Re-run of a post from a few weeks ago, worth a read now that iOS7 is out in the wild.
In a recent post, I predicted that tablets are inexorably going to take over our classrooms, at the expense of printed books (despite what Nick says!). However, there’s a big problem – implementing a one tablet per student programme in any kind of educational institution can be a bit of a nightmare and, if you’re going down the iPad route, then one of the main culprits is Apple. The situation is so bad that third party companies are springing up to fill the gap.
The recently announced iOS7 may change that, though. This is the new version of the operating system for the iPhone and iPad, and it’s coming later this year. Most of the attention has been focussed on the new ‘flat’ and garish design style. But, there were some interesting new things announced specifically of interest to those wanting to use iPads in a school or university context. These changes should make iPad programmes much easier to roll out and to manage – and that should make schools and ministries more likely to go for iPads. If Apple can finally be bothered to provide a workable solution that ‘just works’, then the prospect of wrestling with the complexities of Android simply because the hardware’s cheaper may begin to lose its appeal. And if this accelerates the take-up of iPads in schools, then that will force publishers to provide content optimised for them. Which leaves less resource to invest in print.
Up to now, there have been some pretty major problems with iOS which make its use in eduction annoyingly difficult:
Setting up each student’s iPad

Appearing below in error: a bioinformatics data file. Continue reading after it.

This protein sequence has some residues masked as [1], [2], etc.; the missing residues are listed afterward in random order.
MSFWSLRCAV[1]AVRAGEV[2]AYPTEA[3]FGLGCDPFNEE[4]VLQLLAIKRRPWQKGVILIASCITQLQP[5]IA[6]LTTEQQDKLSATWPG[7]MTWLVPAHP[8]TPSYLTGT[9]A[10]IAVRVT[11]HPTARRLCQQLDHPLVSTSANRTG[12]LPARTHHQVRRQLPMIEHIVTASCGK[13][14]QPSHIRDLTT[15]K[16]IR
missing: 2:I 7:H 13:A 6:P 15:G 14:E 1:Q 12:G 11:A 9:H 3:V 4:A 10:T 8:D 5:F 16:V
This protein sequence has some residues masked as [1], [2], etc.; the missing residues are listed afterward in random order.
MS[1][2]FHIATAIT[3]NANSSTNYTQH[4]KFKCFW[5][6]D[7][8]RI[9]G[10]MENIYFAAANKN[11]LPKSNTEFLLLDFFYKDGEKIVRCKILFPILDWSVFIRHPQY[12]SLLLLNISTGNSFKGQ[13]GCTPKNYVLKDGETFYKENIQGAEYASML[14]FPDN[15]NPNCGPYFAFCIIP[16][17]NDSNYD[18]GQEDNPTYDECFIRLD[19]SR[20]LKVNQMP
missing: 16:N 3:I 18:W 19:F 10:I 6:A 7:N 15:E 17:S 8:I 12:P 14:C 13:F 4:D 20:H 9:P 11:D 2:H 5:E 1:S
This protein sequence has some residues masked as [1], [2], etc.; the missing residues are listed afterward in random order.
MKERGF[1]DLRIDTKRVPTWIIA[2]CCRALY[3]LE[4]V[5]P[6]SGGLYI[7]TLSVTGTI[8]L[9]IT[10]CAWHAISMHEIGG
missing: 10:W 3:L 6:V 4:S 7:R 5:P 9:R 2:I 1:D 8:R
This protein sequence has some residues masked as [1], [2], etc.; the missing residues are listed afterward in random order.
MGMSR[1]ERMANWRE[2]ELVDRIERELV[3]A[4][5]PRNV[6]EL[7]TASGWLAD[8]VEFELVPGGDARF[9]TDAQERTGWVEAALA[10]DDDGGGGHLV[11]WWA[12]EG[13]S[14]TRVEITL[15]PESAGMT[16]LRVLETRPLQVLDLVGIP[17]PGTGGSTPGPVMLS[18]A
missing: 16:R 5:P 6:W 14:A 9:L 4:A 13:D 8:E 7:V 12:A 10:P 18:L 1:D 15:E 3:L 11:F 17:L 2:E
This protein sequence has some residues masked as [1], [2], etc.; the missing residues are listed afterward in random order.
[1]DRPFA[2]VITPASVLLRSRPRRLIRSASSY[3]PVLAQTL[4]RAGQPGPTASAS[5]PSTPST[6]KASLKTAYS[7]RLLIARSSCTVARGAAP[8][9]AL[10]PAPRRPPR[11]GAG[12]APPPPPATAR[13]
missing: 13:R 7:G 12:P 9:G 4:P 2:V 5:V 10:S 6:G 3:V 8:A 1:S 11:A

The Apple ‘ecosystem’ requires every user to have their own individual device, synced to their own individual iTunes account (with credit card details attached). That’s pretty awkward if you’re buying iPads on behalf of your students en masse. Are you going to set up all those accounts? Let them use their own personal accounts if they have them? Do you want to be able to maintain any kind of control? Tough. Do all of your students actually have credit cards? Presumably not.
And what if you want to buy a class set of iPads and hand them from one student to another as students leave your class and are replaced with a new intake? At the moment, you’d have to reset each iPad and set it up all over again.
The individual nature of iTunes accounts means you can’t purchase apps centrally and distribute them to your students. You have no way of knowing or controlling what apps are installed on everyone’s iPad.
If you decide on 10 key apps that you need every student to have, then you’re just going to tell them to go and buy them. If you want the cost to be covered centrally, then you might just have to give each student an iTunes gift card and trust that they’ll spend the money where you want them to. I’ve heard of this happening, and couldn’t believe it was true at first – but then I thought about it and couldn’t really think of a more elegant solution, given the way iOS currently works. Pretty amazing, given that the iPad is by far the market leading tablet in schools.